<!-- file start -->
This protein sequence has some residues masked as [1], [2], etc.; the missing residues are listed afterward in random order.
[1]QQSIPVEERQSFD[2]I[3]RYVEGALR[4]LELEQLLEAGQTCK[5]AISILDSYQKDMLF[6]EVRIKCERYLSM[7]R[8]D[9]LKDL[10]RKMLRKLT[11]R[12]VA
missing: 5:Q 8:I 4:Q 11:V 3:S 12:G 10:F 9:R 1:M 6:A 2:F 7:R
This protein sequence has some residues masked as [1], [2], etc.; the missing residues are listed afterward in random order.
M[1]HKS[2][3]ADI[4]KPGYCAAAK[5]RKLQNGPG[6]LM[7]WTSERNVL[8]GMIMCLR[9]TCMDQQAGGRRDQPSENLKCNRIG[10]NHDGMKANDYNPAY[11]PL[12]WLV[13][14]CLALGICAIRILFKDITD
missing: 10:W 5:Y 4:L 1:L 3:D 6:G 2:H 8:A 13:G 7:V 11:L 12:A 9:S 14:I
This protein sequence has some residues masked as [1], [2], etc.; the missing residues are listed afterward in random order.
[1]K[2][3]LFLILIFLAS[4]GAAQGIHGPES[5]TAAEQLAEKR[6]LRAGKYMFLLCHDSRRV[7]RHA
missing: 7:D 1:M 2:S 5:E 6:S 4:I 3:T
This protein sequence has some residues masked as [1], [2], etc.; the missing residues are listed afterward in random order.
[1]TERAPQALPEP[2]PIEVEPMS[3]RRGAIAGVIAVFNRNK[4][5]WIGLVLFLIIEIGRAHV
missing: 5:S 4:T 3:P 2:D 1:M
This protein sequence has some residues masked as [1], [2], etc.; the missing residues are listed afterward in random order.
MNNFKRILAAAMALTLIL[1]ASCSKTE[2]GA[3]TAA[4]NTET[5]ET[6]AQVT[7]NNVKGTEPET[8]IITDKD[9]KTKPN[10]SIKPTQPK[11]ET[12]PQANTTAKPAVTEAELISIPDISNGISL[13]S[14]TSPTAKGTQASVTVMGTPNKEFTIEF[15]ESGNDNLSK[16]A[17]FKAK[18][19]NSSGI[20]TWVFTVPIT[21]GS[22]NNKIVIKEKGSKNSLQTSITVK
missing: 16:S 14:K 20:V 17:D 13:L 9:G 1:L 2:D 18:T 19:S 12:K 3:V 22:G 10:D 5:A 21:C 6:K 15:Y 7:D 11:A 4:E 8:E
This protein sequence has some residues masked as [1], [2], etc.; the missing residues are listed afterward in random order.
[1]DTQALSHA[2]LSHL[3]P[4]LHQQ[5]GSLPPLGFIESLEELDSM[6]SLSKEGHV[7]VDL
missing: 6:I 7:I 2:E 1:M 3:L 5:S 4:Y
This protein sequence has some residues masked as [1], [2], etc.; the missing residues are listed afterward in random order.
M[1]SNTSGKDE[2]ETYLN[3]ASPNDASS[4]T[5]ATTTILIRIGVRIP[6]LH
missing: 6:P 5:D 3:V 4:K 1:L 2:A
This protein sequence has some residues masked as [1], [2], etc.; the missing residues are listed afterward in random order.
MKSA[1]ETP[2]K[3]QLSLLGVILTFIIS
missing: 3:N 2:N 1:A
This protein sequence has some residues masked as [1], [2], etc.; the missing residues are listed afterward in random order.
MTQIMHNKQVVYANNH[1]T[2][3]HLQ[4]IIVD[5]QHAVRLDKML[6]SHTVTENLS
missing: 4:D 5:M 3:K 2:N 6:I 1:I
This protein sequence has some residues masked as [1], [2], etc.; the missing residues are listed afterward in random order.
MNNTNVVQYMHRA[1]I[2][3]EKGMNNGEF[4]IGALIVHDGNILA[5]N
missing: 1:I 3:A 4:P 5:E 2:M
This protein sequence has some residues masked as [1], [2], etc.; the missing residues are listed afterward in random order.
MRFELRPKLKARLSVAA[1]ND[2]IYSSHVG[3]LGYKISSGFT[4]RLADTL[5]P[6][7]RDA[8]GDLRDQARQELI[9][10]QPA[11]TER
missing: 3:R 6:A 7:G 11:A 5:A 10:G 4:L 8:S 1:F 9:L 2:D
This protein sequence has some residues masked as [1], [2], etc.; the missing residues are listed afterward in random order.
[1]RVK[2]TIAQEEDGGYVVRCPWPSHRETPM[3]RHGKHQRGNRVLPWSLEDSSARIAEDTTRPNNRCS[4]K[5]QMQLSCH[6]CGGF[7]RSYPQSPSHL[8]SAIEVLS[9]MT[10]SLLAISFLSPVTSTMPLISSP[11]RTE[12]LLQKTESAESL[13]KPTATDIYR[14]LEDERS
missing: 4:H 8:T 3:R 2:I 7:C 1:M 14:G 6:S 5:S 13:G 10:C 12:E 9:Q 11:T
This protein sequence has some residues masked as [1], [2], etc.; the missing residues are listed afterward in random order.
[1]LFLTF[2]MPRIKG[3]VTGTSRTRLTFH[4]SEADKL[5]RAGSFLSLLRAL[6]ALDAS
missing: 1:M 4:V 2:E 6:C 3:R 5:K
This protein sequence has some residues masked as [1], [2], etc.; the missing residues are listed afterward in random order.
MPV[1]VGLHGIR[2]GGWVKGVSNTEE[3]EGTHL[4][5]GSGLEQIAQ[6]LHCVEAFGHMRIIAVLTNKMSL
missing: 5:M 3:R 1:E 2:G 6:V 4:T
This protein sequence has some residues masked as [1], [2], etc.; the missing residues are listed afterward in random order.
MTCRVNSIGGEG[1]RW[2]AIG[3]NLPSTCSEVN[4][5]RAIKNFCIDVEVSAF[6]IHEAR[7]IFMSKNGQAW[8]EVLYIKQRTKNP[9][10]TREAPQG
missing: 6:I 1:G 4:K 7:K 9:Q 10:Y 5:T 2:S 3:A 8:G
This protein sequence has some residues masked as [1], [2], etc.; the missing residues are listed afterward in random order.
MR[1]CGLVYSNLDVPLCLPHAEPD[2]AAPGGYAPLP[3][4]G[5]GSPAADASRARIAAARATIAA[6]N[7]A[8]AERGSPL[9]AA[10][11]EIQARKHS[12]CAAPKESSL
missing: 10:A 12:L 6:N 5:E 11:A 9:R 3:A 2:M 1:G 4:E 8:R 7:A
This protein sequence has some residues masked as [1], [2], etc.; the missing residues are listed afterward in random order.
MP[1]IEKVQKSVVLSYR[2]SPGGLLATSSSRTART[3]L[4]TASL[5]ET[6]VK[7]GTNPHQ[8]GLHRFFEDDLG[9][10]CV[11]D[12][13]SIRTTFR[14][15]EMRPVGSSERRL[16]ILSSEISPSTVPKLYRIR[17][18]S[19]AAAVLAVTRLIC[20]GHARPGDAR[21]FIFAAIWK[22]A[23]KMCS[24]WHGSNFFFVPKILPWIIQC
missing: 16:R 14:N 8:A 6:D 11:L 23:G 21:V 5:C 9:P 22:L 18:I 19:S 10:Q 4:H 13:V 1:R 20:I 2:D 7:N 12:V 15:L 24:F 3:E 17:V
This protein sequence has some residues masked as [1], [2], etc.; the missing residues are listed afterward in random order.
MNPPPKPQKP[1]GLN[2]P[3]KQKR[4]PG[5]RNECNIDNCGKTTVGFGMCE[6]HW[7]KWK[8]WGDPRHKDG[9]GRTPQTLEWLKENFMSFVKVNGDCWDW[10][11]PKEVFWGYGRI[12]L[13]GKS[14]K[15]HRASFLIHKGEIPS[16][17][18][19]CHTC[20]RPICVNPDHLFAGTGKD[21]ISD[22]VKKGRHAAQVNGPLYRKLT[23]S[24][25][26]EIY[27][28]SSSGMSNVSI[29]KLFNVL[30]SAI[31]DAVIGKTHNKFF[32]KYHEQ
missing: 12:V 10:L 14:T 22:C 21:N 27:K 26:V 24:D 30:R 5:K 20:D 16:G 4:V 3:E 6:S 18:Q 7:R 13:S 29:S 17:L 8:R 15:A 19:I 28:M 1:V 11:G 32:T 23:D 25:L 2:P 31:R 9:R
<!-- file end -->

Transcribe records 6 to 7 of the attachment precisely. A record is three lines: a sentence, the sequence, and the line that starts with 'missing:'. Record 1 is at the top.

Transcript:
This protein sequence has some residues masked as [1], [2], etc.; the missing residues are listed afterward in random order.
[1]DTQALSHA[2]LSHL[3]P[4]LHQQ[5]GSLPPLGFIESLEELDSM[6]SLSKEGHV[7]VDL
missing: 6:I 7:I 2:E 1:M 3:L 5:S 4:Y
This protein sequence has some residues masked as [1], [2], etc.; the missing residues are listed afterward in random order.
M[1]SNTSGKDE[2]ETYLN[3]ASPNDASS[4]T[5]ATTTILIRIGVRIP[6]LH
missing: 6:P 5:D 3:V 4:K 1:L 2:A